Sen. Elizabeth Warren, D-MA, may be surging in polls, but CNBC found Wall Street Democratic donors ready to pull support if she becomes the Democratic nominee for president.
In September, CNBC spoke to “several high-dollar Democrat donors and fundraisers” from the business and banking community who indicated they would either sit out the election or support the reelection of President Donald Trump. These opinions were becoming “widely shared” in the business community.
“They will not support her. It would be like shutting down their industry,” one major bank executive told CNBC. The person, who spoke on condition of anonymity, said Warren’s policies could be worse for Wall Street than President Barack Obama’s were.
A “senior private equity executive” said, “You’re in a box because you’re a Democrat and you’re thinking, ‘I want to help the party, but she’s going to hurt me, so I’m going to help President Trump.’”
CNBC also found a hedge fund executive who cited the president’s tax cuts as “a reason why his colleagues would not contribute or vote for Warren if she wins the nomination.”
A recent Quinnipiac poll showed Warren surging with 27% Democratic support past the Democratic front-runner former Vice President Joe Biden, who had 25%, according to Politico.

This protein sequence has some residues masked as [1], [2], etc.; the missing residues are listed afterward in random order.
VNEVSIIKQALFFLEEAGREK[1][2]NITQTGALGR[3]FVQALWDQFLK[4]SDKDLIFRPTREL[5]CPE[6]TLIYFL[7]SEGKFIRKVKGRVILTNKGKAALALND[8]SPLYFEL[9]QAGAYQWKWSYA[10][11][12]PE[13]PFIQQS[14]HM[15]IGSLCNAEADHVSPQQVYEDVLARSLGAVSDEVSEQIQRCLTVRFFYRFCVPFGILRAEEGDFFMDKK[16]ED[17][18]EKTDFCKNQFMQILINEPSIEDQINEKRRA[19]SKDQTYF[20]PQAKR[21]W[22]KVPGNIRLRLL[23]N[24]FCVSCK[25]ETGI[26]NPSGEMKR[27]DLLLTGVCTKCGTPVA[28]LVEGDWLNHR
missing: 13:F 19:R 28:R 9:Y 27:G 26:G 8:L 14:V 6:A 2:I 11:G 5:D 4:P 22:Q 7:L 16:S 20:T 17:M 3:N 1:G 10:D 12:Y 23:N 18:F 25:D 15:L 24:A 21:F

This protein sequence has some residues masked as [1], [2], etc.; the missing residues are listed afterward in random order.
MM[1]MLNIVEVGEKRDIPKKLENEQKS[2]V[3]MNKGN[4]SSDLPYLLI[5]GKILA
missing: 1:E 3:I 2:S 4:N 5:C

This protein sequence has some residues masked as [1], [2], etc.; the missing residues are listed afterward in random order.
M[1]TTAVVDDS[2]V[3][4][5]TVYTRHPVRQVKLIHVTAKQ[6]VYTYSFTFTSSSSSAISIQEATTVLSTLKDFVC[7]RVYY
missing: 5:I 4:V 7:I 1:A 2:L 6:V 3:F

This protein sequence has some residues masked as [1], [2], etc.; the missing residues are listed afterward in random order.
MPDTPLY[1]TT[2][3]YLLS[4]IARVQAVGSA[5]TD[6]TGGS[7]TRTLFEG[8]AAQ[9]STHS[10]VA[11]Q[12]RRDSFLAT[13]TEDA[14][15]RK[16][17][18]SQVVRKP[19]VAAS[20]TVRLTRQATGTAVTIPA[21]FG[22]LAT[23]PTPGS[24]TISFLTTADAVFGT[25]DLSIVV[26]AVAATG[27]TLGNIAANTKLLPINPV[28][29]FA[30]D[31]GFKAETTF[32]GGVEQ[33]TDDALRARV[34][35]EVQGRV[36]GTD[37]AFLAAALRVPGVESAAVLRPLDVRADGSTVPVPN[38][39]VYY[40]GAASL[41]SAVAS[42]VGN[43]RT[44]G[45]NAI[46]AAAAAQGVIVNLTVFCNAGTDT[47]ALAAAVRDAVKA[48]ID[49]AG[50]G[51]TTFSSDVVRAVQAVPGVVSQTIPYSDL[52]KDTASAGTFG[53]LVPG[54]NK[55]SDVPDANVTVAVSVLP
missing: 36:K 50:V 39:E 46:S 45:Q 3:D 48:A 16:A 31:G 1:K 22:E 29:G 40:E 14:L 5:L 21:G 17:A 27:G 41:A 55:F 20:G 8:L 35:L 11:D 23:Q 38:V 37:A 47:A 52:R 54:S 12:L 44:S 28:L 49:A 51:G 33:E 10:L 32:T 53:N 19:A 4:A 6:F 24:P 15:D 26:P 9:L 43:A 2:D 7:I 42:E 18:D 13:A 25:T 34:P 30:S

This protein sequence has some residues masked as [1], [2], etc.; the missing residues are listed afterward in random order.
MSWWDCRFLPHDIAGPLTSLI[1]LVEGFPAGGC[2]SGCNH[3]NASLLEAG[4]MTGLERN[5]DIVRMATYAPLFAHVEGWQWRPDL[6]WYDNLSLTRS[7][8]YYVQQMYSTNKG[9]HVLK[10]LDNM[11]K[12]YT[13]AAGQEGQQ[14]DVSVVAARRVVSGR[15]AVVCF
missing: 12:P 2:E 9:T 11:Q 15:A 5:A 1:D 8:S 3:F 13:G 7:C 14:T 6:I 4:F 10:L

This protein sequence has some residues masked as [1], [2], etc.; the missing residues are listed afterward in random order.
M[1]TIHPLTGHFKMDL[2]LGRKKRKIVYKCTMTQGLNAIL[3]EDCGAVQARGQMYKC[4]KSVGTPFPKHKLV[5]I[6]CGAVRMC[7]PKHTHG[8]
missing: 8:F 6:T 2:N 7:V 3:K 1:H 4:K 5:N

CNBC’s Jim Cramer said earlier in September, that “When you get off the desk and talk to executives, they’re more fearful of her winning.” He heard people saying, “‘She’s got to be stopped,’ bouncing around Wall Street since her rise in the polls.”
CNBC reported that Trump and the Republican National Committee had raised more than $100 million in the second quarter, while the DNC raised $7.9 million in the same period.
Many of Warren’s proposals are aimed at taking wealth from businessmen and Wall Street-types. If her radical plan for a wealth tax had been implemented in 1982, the government would have confiscated more than half of the wealth accumulated by business moguls like Warren Buffett, Bill Gates and Larry Ellison by now.
She’s also planned to make private equity firms responsible for debts and pension obligations of companies they buy and limiting the ability of firms to extract fees, bonuses and dividends from their acquisitions, CNBC reported.